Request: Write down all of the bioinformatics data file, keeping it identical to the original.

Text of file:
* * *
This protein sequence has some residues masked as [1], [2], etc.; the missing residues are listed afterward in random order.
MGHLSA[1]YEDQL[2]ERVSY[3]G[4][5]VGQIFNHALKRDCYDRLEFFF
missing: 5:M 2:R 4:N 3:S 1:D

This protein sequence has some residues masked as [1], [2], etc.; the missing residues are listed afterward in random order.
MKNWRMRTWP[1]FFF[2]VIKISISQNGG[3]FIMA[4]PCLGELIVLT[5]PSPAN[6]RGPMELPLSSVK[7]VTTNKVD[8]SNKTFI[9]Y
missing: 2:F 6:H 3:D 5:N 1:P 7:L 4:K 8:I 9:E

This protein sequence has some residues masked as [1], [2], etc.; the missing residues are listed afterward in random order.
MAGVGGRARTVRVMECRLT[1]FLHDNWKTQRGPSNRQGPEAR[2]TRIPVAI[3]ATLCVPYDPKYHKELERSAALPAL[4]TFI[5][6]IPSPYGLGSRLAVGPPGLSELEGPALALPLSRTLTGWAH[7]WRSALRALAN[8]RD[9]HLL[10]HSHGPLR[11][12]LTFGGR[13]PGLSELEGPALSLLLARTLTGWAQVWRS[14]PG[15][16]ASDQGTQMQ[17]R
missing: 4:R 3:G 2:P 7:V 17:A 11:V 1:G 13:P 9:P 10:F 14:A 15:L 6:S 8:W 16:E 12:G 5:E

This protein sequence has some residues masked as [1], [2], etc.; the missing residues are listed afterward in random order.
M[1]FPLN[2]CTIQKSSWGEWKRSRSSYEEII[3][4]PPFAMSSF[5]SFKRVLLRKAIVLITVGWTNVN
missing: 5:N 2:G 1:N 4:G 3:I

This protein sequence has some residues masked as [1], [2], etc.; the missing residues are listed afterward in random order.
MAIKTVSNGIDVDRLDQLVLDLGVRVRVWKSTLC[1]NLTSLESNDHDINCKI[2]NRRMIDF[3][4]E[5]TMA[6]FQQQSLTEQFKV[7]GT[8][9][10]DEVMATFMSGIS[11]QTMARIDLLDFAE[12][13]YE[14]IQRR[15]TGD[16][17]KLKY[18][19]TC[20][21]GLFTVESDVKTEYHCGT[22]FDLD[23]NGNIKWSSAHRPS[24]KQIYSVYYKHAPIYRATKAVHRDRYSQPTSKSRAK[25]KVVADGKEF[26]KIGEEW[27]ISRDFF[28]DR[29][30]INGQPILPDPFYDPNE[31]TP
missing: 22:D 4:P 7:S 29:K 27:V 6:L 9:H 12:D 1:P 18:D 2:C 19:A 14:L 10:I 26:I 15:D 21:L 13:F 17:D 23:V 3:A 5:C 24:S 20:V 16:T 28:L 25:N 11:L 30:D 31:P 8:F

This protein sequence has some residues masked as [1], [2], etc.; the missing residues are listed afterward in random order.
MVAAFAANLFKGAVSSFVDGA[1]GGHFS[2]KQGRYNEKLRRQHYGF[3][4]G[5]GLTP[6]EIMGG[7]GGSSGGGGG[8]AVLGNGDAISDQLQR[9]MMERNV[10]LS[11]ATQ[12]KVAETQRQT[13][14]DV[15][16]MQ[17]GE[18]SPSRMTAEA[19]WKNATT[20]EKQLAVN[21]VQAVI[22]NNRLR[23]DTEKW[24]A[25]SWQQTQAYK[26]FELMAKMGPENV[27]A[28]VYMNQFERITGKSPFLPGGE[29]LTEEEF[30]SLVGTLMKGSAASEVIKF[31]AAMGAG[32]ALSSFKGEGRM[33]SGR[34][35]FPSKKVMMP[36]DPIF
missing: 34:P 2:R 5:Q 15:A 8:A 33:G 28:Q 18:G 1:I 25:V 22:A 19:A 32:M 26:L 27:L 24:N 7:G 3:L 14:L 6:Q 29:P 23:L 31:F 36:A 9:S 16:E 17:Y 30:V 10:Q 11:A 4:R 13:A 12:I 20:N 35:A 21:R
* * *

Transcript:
This protein sequence has some residues masked as [1], [2], etc.; the missing residues are listed afterward in random order.
MGHLSA[1]YEDQL[2]ERVSY[3]G[4][5]VGQIFNHALKRDCYDRLEFFF
missing: 5:M 2:R 4:N 3:S 1:D

This protein sequence has some residues masked as [1], [2], etc.; the missing residues are listed afterward in random order.
MKNWRMRTWP[1]FFF[2]VIKISISQNGG[3]FIMA[4]PCLGELIVLT[5]PSPAN[6]RGPMELPLSSVK[7]VTTNKVD[8]SNKTFI[9]Y
missing: 2:F 6:H 3:D 5:N 1:P 7:L 4:K 8:I 9:E

This protein sequence has some residues masked as [1], [2], etc.; the missing residues are listed afterward in random order.
MAGVGGRARTVRVMECRLT[1]FLHDNWKTQRGPSNRQGPEAR[2]TRIPVAI[3]ATLCVPYDPKYHKELERSAALPAL[4]TFI[5][6]IPSPYGLGSRLAVGPPGLSELEGPALALPLSRTLTGWAH[7]WRSALRALAN[8]RD[9]HLL[10]HSHGPLR[11][12]LTFGGR[13]PGLSELEGPALSLLLARTLTGWAQVWRS[14]PG[15][16]ASDQGTQMQ[17]R
missing: 4:R 3:G 2:P 7:V 17:A 11:V 1:G 13:P 9:P 10:F 14:A 15:L 6:S 8:W 16:E 12:G 5:E

This protein sequence has some residues masked as [1], [2], etc.; the missing residues are listed afterward in random order.
M[1]FPLN[2]CTIQKSSWGEWKRSRSSYEEII[3][4]PPFAMSSF[5]SFKRVLLRKAIVLITVGWTNVN
missing: 5:N 2:G 1:N 4:G 3:I

This protein sequence has some residues masked as [1], [2], etc.; the missing residues are listed afterward in random order.
MAIKTVSNGIDVDRLDQLVLDLGVRVRVWKSTLC[1]NLTSLESNDHDINCKI[2]NRRMIDF[3][4]E[5]TMA[6]FQQQSLTEQFKV[7]GT[8][9][10]DEVMATFMSGIS[11]QTMARIDLLDFAE[12][13]YE[14]IQRR[15]TGD[16][17]KLKY[18][19]TC[20][21]GLFTVESDVKTEYHCGT[22]FDLD[23]NGNIKWSSAHRPS[24]KQIYSVYYKHAPIYRATKAVHRDRYSQPTSKSRAK[25]KVVADGKEF[26]KIGEEW[27]ISRDFF[28]DR[29][30]INGQPILPDPFYDPNE[31]TP
missing: 22:D 4:P 7:S 29:K 27:V 6:L 9:H 12:D 1:P 18:D 2:C 19:A 14:L 10:I 26:I 15:D 21:L 13:F 17:D 23:V 3:A 5:C 24:S 20:V 16:T 28:L 25:N 11:L 30:D 31:P 8:F

This protein sequence has some residues masked as [1], [2], etc.; the missing residues are listed afterward in random order.
MVAAFAANLFKGAVSSFVDGA[1]GGHFS[2]KQGRYNEKLRRQHYGF[3][4]G[5]GLTP[6]EIMGG[7]GGSSGGGGG[8]AVLGNGDAISDQLQR[9]MMERNV[10]LS[11]ATQ[12]KVAETQRQT[13][14]DV[15][16]MQ[17]GE[18]SPSRMTAEA[19]WKNATT[20]EKQLAVN[21]VQAVI[22]NNRLR[23]DTEKW[24]A[25]SWQQTQAYK[26]FELMAKMGPENV[27]A[28]VYMNQFERITGKSPFLPGGE[29]LTEEEF[30]SLVGTLMKGSAASEVIKF[31]AAMGAG[32]ALSSFKGEGRM[33]SGR[34][35]FPSKKVMMP[36]DPIF
missing: 34:P 2:R 5:Q 15:A 8:A 33:G 28:Q 18:G 1:I 25:V 22:A 19:A 32:M 26:L 27:L 24:N 7:G 3:L 14:L 6:Q 29:P 23:L 31:F 36:A 9:S 16:E 17:Y 30:V 10:Q 11:A 4:R 13:A 12:I 20:N 35:A 21:R